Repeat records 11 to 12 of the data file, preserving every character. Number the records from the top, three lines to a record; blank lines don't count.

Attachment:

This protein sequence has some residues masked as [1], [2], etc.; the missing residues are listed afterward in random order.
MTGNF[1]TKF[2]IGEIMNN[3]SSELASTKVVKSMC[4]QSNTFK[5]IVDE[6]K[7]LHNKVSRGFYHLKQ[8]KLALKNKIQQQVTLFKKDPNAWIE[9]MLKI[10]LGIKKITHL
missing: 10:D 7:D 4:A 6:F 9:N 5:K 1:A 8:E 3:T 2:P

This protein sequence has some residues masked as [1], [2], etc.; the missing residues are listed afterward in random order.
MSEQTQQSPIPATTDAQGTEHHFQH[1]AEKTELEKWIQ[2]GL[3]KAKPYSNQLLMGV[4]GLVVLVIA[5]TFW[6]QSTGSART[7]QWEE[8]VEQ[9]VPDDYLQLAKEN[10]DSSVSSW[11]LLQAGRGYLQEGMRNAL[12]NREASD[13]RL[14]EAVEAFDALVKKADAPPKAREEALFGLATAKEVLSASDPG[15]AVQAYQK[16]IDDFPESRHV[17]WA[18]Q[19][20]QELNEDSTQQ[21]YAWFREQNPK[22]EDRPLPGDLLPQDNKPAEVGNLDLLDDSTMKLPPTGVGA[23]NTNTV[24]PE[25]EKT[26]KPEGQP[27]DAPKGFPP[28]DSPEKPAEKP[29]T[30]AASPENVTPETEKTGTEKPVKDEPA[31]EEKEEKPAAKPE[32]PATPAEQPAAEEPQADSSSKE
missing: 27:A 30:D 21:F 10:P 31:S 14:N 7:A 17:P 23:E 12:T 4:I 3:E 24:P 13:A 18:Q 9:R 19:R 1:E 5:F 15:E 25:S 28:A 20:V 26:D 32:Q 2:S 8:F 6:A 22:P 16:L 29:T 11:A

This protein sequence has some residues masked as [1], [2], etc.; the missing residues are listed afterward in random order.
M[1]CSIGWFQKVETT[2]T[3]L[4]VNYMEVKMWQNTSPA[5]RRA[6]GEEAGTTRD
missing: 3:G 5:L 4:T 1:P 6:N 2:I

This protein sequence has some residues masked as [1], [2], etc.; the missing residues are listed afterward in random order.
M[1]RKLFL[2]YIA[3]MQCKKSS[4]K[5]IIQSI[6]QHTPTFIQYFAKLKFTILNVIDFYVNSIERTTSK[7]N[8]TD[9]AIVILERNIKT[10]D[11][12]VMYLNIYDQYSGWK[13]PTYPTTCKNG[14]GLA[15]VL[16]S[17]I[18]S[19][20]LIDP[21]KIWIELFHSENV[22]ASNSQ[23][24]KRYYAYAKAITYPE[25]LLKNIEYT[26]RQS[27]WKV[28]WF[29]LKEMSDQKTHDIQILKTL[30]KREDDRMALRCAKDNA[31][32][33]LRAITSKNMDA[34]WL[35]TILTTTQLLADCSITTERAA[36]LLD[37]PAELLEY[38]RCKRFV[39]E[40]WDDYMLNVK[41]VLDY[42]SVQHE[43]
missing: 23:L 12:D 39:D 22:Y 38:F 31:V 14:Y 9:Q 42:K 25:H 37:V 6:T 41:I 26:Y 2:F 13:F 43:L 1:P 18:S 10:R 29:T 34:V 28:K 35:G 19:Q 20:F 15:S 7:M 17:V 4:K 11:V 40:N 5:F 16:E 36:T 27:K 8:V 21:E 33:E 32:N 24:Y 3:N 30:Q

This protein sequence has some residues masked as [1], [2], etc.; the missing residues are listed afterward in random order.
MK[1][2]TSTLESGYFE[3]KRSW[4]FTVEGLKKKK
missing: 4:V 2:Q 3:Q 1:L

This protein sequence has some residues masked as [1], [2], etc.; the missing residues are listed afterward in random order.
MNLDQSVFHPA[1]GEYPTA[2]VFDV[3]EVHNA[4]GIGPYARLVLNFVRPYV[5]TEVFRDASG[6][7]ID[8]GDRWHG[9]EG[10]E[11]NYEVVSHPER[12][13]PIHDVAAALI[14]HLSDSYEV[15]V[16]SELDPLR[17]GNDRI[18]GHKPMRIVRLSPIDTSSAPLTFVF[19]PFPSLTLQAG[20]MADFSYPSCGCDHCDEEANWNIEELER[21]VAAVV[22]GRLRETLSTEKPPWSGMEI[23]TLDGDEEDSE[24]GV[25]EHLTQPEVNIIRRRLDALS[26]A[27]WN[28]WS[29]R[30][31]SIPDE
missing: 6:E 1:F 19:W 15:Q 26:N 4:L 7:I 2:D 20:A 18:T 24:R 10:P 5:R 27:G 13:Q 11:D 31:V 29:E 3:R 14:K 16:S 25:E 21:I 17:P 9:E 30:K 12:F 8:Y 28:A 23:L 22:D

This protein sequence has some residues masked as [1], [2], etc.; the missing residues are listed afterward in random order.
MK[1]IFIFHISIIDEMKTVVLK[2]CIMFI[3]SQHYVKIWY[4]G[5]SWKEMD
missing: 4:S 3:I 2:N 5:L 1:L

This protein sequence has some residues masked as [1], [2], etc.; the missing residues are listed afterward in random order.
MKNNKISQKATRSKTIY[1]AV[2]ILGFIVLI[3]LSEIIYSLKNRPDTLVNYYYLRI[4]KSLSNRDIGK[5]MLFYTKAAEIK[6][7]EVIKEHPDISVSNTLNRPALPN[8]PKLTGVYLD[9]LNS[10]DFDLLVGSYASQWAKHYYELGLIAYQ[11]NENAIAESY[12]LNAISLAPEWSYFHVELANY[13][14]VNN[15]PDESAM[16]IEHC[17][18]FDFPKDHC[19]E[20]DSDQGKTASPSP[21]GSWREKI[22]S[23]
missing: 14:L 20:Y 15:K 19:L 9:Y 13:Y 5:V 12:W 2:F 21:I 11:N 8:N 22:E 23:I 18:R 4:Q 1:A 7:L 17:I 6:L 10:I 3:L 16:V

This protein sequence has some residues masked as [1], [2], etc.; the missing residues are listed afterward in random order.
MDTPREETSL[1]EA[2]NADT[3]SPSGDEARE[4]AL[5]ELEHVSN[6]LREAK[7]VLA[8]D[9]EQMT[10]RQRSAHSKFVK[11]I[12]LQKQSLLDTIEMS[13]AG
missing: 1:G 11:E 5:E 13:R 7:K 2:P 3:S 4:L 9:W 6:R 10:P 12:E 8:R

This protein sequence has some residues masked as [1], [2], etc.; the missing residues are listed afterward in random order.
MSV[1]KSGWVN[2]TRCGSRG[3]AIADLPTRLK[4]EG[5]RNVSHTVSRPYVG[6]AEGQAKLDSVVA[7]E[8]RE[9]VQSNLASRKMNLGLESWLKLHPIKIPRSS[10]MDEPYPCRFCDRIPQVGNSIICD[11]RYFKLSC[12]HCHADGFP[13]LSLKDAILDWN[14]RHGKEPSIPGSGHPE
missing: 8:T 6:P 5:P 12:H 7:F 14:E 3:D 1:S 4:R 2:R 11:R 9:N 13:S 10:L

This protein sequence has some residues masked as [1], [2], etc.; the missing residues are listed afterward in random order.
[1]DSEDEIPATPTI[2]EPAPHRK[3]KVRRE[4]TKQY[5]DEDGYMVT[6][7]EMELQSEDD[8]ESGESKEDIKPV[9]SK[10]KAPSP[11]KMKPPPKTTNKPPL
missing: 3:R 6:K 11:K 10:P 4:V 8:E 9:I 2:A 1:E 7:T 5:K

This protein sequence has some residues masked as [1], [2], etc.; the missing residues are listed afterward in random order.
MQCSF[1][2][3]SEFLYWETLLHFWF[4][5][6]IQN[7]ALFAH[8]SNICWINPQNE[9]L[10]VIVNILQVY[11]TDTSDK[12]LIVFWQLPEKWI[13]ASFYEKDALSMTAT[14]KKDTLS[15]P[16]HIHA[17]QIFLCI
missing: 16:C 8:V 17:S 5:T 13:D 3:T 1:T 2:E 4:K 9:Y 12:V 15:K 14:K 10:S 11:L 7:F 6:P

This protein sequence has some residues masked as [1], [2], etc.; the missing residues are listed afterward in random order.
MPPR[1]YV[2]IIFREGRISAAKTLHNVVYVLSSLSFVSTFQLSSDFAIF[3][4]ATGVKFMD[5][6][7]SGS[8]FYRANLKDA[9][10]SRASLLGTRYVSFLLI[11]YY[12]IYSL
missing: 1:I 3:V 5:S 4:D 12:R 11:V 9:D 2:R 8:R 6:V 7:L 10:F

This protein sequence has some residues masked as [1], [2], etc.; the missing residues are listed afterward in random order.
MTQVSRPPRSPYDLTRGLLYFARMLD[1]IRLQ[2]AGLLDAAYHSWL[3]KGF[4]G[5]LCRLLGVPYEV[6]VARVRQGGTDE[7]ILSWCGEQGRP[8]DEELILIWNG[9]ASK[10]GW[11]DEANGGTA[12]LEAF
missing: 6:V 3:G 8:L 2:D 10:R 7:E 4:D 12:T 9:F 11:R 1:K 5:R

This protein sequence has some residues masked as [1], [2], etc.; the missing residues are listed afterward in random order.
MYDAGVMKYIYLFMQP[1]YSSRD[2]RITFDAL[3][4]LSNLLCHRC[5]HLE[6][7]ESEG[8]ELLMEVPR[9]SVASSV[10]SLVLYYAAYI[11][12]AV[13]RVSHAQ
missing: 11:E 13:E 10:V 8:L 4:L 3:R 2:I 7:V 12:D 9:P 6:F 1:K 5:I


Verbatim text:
This protein sequence has some residues masked as [1], [2], etc.; the missing residues are listed afterward in random order.
[1]DSEDEIPATPTI[2]EPAPHRK[3]KVRRE[4]TKQY[5]DEDGYMVT[6][7]EMELQSEDD[8]ESGESKEDIKPV[9]SK[10]KAPSP[11]KMKPPPKTTNKPPL
missing: 3:R 6:K 11:K 10:P 4:V 8:E 9:I 2:A 1:E 7:T 5:K

This protein sequence has some residues masked as [1], [2], etc.; the missing residues are listed afterward in random order.
MQCSF[1][2][3]SEFLYWETLLHFWF[4][5][6]IQN[7]ALFAH[8]SNICWINPQNE[9]L[10]VIVNILQVY[11]TDTSDK[12]LIVFWQLPEKWI[13]ASFYEKDALSMTAT[14]KKDTLS[15]P[16]HIHA[17]QIFLCI
missing: 16:C 8:V 17:S 5:T 13:D 3:T 1:T 2:E 4:K 9:Y 12:V 15:K 14:K 10:S 11:L 7:F 6:P